There are five candidates seeking the seat: Peace and Freedom Party candidate Mohammad Arif of Bakersfield, Fresno Democrat Paulina Miranda, Bakersfield Democrat Leticia Perez, Riverdale Democrat Francisco Ramirez Jr. and Hanford Republican Andy Vidak.
If none of the candidates gets 50% of the votes, plus one, in the May 21 election, the top two vote-getters will face off in a July 23 runoff.
The district favors a Democrat, but Republicans say they like their chances because special elections typically have low turnouts, which often favors the GOP.
Political Data Inc., which collects voter information, said registration in the district was 50.7% Democratic and 28.6% Republican as of Feb. 22.
But that support is not spread even across the district.
For instance, in Fresno County Democrats outnumber Republicans by more than 30,000 registered voters.
But in Kings County, Republicans outnumber Democrats, though only by a few thousand. In Tulare County, Democrats outnumber Republicans, but not by much. Kern County is another Democratic stronghold.
Still, it is clear that any winning strategy must center on Fresno County. Though it is at the district’s northern end, Fresno County has, at slightly more than 48%, the largest number of voters in the district.
Political Data has also collected some other interesting information.
For instance, almost 60% of registered voters have an average income below $50,000, and less than 1% are above $100,000.
The City of Fresno has, by far, the most voters — 25.9% of the district’s total. Next is unincorporated Kern County at 8.5% and Bakersfield and Hanford, each with 7.8% of the voters.
Local and national Democrats think a Bakersfield City School District member might make the perfect challenger for first-term congressman David Valadao, a Hanford Republican.
Andrae Gonzales is currently the board’s president pro tem. Democrats call him an “up-and-comer.” Even Bakersfield Republican political consultant Stan Harper calls him “viable” and “bright.”
The question is: Can he unseat Valadao in the 21st Congressional District?
Democrats are still unhappy that they failed to even put up a fight for the seat last November. They hold a 15-percentage-point registration advantage in the district over the rival Republicans, but Valadao thumped Fresno Democrat John Hernandez, 58% to 42%.
Despite the registration advantage for Democrats, it never looked good for them during last year’s campaign.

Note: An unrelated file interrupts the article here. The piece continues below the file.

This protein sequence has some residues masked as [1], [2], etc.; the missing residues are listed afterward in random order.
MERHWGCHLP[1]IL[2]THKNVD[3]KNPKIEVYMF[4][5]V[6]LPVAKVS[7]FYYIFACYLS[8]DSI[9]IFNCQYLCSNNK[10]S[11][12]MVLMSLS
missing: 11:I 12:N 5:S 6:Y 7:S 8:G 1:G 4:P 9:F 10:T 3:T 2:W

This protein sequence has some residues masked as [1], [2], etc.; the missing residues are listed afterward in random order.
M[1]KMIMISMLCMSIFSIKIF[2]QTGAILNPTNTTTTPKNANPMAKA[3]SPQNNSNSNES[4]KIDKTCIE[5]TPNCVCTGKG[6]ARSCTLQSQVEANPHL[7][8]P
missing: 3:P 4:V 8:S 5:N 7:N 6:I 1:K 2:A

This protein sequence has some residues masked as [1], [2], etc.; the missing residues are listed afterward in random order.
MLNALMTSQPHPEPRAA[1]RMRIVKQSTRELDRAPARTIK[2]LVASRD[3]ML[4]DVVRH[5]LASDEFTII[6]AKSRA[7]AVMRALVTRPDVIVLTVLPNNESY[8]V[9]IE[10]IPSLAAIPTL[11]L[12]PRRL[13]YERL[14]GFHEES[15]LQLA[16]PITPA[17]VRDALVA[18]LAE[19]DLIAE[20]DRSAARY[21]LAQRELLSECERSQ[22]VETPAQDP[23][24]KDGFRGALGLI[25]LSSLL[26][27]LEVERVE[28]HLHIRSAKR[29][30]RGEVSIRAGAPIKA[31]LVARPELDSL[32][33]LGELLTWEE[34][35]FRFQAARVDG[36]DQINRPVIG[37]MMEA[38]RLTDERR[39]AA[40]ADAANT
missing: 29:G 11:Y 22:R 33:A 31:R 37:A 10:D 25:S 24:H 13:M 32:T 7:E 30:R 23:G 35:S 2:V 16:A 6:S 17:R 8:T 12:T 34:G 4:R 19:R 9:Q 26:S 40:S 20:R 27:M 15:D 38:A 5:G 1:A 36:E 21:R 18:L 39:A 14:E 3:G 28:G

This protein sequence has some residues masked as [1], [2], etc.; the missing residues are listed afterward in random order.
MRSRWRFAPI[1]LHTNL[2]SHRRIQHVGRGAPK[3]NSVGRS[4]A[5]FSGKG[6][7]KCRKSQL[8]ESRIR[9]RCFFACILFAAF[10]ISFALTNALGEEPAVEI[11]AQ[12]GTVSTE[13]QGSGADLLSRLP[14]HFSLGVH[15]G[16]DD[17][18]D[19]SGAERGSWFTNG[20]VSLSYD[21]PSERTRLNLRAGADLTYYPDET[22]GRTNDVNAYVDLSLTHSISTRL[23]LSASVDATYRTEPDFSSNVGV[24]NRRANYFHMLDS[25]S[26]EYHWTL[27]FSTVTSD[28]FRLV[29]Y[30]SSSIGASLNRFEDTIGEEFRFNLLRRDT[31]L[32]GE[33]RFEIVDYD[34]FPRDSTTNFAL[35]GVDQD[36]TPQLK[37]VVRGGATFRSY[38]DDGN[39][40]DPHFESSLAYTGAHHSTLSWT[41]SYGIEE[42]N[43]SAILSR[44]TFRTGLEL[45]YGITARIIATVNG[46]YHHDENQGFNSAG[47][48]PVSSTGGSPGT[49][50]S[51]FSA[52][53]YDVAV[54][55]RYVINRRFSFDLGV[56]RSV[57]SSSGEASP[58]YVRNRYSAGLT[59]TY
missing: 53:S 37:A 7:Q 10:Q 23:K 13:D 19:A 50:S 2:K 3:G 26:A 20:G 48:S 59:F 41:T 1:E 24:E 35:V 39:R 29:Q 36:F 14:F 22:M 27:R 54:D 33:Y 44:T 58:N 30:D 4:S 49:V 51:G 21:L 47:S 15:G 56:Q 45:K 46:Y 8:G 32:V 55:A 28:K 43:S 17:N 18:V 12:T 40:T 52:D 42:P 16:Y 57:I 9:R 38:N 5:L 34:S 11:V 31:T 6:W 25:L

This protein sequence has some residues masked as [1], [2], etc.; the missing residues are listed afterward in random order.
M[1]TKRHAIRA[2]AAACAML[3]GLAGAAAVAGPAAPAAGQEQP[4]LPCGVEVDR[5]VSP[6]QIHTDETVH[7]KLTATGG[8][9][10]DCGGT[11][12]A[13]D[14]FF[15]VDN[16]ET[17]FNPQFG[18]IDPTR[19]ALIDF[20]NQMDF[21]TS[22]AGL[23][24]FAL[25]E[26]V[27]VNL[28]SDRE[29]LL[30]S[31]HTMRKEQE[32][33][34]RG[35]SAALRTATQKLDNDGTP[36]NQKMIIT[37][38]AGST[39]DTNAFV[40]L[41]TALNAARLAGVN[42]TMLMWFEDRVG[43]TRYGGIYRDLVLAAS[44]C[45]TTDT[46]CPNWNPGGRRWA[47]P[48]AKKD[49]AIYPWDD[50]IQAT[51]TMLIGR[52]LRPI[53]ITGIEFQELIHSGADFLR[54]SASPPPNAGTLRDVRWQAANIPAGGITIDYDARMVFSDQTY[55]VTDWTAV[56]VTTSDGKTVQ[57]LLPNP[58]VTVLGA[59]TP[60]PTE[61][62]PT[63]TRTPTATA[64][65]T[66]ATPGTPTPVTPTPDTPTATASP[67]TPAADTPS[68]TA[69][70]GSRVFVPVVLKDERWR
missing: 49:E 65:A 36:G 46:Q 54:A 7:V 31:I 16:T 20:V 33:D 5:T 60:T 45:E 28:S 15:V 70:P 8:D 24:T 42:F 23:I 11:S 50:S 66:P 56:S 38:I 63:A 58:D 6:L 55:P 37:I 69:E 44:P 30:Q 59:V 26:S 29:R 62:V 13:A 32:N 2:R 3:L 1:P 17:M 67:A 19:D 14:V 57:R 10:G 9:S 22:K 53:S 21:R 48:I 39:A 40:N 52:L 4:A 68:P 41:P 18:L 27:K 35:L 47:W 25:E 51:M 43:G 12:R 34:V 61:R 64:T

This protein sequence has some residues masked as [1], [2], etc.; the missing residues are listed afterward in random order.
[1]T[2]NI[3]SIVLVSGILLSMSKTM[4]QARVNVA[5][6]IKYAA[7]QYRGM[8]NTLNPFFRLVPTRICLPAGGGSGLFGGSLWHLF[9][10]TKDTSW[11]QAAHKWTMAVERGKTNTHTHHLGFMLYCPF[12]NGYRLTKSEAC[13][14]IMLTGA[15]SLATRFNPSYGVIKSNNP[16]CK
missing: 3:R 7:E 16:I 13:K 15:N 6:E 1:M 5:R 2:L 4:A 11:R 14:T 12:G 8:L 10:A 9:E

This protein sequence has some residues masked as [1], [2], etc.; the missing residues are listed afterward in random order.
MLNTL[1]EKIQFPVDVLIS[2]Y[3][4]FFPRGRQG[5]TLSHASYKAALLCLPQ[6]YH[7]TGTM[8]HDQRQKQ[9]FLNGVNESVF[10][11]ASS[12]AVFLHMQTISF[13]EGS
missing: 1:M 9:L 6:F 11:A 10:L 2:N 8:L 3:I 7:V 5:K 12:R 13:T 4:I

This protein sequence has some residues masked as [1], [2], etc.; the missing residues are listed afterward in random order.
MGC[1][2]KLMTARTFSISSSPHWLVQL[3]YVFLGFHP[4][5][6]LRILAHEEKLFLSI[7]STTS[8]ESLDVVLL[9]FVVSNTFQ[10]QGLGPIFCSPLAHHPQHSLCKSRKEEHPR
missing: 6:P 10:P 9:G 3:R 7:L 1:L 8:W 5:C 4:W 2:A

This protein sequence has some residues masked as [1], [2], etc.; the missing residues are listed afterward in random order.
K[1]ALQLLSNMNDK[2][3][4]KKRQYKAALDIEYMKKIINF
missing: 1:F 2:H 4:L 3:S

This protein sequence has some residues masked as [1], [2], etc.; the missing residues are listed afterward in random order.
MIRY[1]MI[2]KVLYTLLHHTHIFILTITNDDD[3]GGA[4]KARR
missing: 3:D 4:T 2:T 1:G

Hernandez never seemed to get off the ground. His campaign seemed unfocused and not nearly visible enough. It was also dogged by debt.
Democrats never wanted Hernandez in the first place. They preferred Fresno City Council Member Blong Xiong, but in the state’s new top two primary, Valadao and Hernandez finished one-two. Xiong was left on the sidelines.
Now, Hernandez says he’s running again. And Democrats once again want an alternative, said Matt Rogers, chairman of the Fresno County Young Democrats.
Rogers said he spoke with Gonzales on Thursday morning, and the 31-year-old is interested in a run against Valadao. And, Rogers said, the Democratic Congressional Campaign Committee has also reached out to Gonzales.
Gonzales was also mentioned as a potential candidate to replace Michael Rubio, who abruptly resigned from the state Senate in February. A May 21 special election is set to fill that seat.
But Gonzales isn’t the only potential candidate. Democrats are also talking to former state Sen. Dean Florez, as well as his mother Fran, a Shafter council member.
Florez might even be preferable for a Valadao challenge, because he twice won election in a Senate district that matches up well with the 21st Congressional District’s current boundaries — which takes in parts of Kern, Tulare and Fresno counties and all of Kings County.
But Rogers said nobody in Democratic Party circles thinks Dean Florez will run.
The bench isn’t very deep for Democrats, either. Another possibility was newly elected Kern County Supervisor Leticia Perez, but now she’s running to replace Rubio in the state Senate.
If Gonzales does run — or Dean or Fran Florez, for that matter — the next hurdle would be getting them sufficient funds to mount an effective campaign.
Rogers said Democrats want to hold on the 36th Congressional District, where Raul Ruiz upset incumbent Republican Mary Bono Mack last year. The GOP will likely target that Southern California seat next year.
There are other seats held by Democrats in the state that also must be held, Rogers said.
In the end, will there be enough cash to fund Valadao’s challenger? And, it seems, the party may also have to get that person past a primary that may include Hernandez.